The end of campaigns and subsequent elections on Tuesday came as a huge relief for politicians who were gunning for various offices following weeks of intense canvassing that not only left them gasping for financial redemption but also emotionally battered.
It has been a long tiresome journey. For the winner, the victory has soothed their blisters.
But for the losers, it is devastating. Most of them are yet to come to terms with the reality.
Many politicians have been diagnosed with hypertension and stress-related conditions after losing elections.
One of the candidates for a seat which was fiercely fought for was late for a scheduled media interview four days to the election day in what we later learnt was an overwhelming bout of fatigue.
President Uhuru Kenyatta and his arch-rival from Nasa Raila Odinga are not in the state they were before the polls, the rigours of the campaign palpable on their faces with keen observers noting that both look older than they were when they went into the vote hunting mission.
Addressing supporters in one of the last rallies in Mombasa, Mr Odinga had a hoarse voice. Although younger, the President has equally had it rough, having to re-schedule some rallies in order to rejuvenate.
Mr David Murathe, President Kenyatta’s close ally, says the need to showcase what he had accomplished in the last four-and-a-half years saw him go to all counties to seek a second term.
“It was important for him to go to the ground,” he said.
On the occasions he stayed away from State House, documents that needed his signatures were flown to where he was.
Equally feeling relieved are their bodyguards and aides who have had to endure harsh terrain, hunger and thirst to see to it that their bosses are not only present at the rallies on time but safely so.
Mr Chris Mandu, an aide to one of the Nasa principals Moses Wetang’ula, expressed optimism that the sacrifice was not in vain.
“Having to make do with little resources, it has been like going to war,” he said.
An officer attached to the presidential escort team offered a glimpse into the lives during the period.
“If it was religion, you would equate it to fasting. There are many things we had to forego,” he said.
Those who love their bottle had to stay sober longer as many other recreational endeavours were put on hold.
It was more challenging for them in the more than 350 joint rallies Mr Kenyatta and his Deputy William Ruto addressed together. On all the occasions, it was a security nightmare ensuring that both Mr Kenyatta and his deputy were safe.
Exposed in the rallies and being high premium targets for terror groups like al-Shabaab, what would become of the country if Mr Kenyatta or Mr Odinga were to come under a life-threatening attack. The security apparatus had to work extra hard to ensure the period ended without a hitch.
Numerous are the occasions Mr Kenyatta had to cut short his rallies at the intervention of the security detail to ensure he did not risk flying in darkness.
It was always a tricky balance between his safety and wooing voters.
Mr Kenyatta and Mr Odinga are not the only ones who were affected. Regardless of poll outcome, a majority of politicians are planning to retreat on long vacations in order to recuperate.
The “indefatigable” DP has equally not been spared the weariness just like Nasa presidential running mate Kalonzo Musyoka in what observers say was a severe campaign in the recent times.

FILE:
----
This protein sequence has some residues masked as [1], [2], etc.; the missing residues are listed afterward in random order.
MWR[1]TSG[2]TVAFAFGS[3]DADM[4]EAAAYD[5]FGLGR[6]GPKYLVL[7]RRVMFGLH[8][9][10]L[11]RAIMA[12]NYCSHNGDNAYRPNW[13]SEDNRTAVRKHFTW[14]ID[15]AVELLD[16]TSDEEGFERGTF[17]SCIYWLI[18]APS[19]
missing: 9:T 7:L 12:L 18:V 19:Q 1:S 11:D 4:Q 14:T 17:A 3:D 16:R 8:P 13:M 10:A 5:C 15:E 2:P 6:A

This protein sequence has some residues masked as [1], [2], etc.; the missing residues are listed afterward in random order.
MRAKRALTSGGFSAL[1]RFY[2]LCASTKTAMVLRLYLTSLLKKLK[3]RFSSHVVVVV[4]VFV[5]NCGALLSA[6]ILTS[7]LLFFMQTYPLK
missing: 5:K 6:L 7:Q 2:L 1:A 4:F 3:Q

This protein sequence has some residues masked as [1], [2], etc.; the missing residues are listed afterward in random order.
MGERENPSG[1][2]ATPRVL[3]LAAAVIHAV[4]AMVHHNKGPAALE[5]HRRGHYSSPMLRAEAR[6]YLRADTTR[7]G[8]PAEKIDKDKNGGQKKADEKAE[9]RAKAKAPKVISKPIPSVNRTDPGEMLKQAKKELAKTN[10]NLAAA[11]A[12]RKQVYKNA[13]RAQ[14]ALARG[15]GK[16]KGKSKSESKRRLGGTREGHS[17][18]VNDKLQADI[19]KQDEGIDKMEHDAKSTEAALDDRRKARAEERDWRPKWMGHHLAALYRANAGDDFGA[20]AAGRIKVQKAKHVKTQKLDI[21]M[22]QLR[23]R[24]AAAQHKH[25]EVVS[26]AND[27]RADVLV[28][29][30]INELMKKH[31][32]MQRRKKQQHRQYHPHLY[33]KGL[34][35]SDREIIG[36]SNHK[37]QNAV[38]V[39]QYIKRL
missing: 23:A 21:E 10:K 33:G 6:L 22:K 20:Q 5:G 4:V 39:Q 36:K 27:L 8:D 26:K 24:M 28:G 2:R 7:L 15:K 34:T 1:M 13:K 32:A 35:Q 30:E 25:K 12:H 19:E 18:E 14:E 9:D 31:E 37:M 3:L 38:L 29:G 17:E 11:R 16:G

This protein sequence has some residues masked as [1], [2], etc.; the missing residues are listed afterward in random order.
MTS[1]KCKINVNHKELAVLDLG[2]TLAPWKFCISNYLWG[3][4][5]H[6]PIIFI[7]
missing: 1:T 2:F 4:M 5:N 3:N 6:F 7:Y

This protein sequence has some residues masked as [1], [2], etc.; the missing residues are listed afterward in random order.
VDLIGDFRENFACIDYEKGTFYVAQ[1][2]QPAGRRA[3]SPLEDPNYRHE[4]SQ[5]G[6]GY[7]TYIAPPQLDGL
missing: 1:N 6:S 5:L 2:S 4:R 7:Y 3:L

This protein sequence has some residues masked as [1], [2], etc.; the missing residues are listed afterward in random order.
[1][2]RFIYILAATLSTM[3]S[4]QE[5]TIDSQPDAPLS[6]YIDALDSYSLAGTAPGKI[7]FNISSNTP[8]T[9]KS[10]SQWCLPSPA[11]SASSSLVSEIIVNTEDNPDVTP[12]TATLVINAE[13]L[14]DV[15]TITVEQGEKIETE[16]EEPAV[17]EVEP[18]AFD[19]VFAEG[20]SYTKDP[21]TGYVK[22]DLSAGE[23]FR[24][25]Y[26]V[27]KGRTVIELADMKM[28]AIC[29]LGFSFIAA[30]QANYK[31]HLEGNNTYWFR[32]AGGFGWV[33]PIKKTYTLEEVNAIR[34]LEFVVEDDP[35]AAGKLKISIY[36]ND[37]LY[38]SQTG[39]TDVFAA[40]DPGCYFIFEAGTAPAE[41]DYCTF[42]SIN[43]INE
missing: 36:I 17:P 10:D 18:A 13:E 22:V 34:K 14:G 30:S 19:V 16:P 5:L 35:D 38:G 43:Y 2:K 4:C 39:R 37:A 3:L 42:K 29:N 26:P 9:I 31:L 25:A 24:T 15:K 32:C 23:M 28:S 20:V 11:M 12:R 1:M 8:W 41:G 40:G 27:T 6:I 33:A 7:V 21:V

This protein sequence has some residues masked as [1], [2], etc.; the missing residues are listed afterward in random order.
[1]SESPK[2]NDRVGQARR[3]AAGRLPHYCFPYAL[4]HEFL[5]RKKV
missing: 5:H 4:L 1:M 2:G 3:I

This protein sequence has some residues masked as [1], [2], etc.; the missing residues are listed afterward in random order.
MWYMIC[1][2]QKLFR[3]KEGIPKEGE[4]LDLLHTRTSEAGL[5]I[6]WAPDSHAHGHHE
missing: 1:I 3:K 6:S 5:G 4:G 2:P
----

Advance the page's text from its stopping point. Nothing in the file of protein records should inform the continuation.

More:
After the presidential candidates who have had to traverse the entire country in search of votes, governor’s race generated passionate interest with incumbents having to contend with heavy onslaught from those who were angling to wrest the lucrative seat from them.
Mr Kabatesi Kibisu, an aide to Nasa chief agent Musalia Mudavadi, said, “I have hardly seen my family for the last two months. I leave early, arrive late or I am out for days. There hasn’t been a time you think of anything else. The mind always juggling possibilities, challenges to overcome. Our superiors keep a tight schedule and you have to think on your toes.”
Kericho governor Paul Chepkwony, who was defending his seat on a Jubilee ticket, admitted that the campaign took a toll on almost everyone running for office.
Admitting that ordinarily he sleeps for about five hours a day, one of the officers guarding the political elite told the Sunday Nation that he had lost count of the occasions he had to go without sleep.
“When the boss flies back to Nairobi, say from Kwale, we followed him by road. And because the next rally was in another extreme border like Busia, we had to drive all the way to get there before him the next day,” he narrated.
There were about three cases of candidates passing out but all hushed up as news of such would have given opponents a lethal campaign weapon.
It was more gruelling for the presidential staff who must move with the President but are not allowed to know his itinerary well in advance.
“Sometimes the extra clothes you carry get depleted because you end up staying longer in the field than anticipated. In other instances, you have to find the nearest shop and buy a new set,” another one narrated.
The drivers, the pilots, sometimes cooks endured all this. It was, however, booming business for some like owners of choppers which were the trendiest means of transport.
For the spouses and children of the candidates, the end of the campaigns and voting is good news; it signals reunion.
Having exhausted their cash reserves, many were forced to slow down their activities as others resorted to reaching out to friends for support.
Responding to startling pictures of how much the presidency had aged him in 2015, a year to his retirement, US President Barack Obama told reporters, “When I came into office, I had no grey hair and now I have a lot of it.”